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Balance and Stability

My wife and I went miniature golfing two weeks ago.  She had been there a couple of days earlier with some friends.  Right before we started, she told me “Be careful – it is hard to see, but the ground is very uneven.  I almost fell.”  No big surprise where this is going: I got to hole three, didn’t see the uneven ground, caught my toe and fell to the ground (luckily didn’t get hurt).

No matter your age, you almost certainly know somebody that is elderly – a friend, a parent or grandparent.  The phone call we all dread.  Jane fell.  Mom fell.  Grandma fell.  It hurts to type that.  If you are older, it is possible you have some degree of a fear of falling.

Don’t stop reading if you are under 50.  This is for all ages.  Our balance starts to decline around the age of 25.

I thought I knew that decreased strength was the reason that we were are likely to fall as we get aolder.  That can play a big role, but as I went down the research rabbit hole, I found out it was far from the only reason and possibly not the biggest reason.

·         Decreased strength

·         Decreased vision

·         Decreased hearing

·         Increase in the number of medications

·         Decreased proprioception


Decreased proprioception is a fancy word that describes how our brains sense the position of our joints, ligaments and muscles.  As we get older, this communication between joints, ligaments, muscles and our brains can slow. 


Problem 1: As we get older, we have a higher risk of falling.


Problem 2: As we get older, we tend to get more frail which means we have a risk of a more serious injury if we do fall.  A no injury fall at the miniature golf turns into a nasty bruise.  A nasty bruise turns into a break.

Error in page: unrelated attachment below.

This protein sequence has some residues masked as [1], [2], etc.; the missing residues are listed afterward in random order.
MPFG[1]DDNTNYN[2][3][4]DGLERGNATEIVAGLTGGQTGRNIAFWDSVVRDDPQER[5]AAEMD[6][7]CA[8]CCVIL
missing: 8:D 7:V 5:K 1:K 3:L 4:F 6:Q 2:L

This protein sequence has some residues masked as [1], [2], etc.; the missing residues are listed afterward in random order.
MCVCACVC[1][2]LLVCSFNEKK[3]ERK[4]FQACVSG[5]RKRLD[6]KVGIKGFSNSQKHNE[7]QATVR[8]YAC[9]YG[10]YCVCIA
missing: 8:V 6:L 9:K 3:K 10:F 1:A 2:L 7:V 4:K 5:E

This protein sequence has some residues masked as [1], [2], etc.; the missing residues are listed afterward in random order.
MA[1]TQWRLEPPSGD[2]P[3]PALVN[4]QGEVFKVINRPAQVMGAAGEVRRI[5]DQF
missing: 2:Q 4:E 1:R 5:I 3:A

Don’t stop reading this if you are over 80. 


There is good news of course.  We can maintain or improve both strength and proprioception. 

Research has shown that balance exercises can reduce falls that cause injuries by 37%, serious injuries by 43% and broken bones by 61%.  That is pretty good.


How can you maintain or increase balance and stability? As usual, start slow.  Hold onto a chair or counter if you need to – especially at first.


Balance exercises:

·         Stand on one leg – pretty self explanatory.


·         Yoga tree pose – standing on one leg, but the flat of the other foot goes against the inner thigh of the standing leg.


·         Strengthen your core using exercises from the Nice Core post on May 2, 2024


·         Tai Chi is a great low impact exercise that emphasizes balance.


·         Get on the internet and look up more if you need.


Be safe.


Starting in late February I found out my iPhone gives me clues about balance. I’m currently dealing with two lumbar disc herniations and two levels of lumbar stenosis. My iPhone started warning me I’m at risk for a fall over the next 12 months due to my “ walking steadiness” data it had been collecting. And I assure you, my phone is correct. The iPhone health data app can be useful if your concerned about your balance. I have found the data my phone gathers while I am walking is spot on and will be a helpful tool as I recover from surgery that repaired my lumbar.

Replying to

Was the information collected from an Apple watch? I heard they are fantastic for collecting health information. My only thing is I have a hard time with something strapped to my wrist - especially at night to monitor sleep. I do have an Oura ring which monitors some good health stats, but is specifically good for sleep. I have been trying to get better sleep, but it has been a process. Might be a good blog post - or 3.

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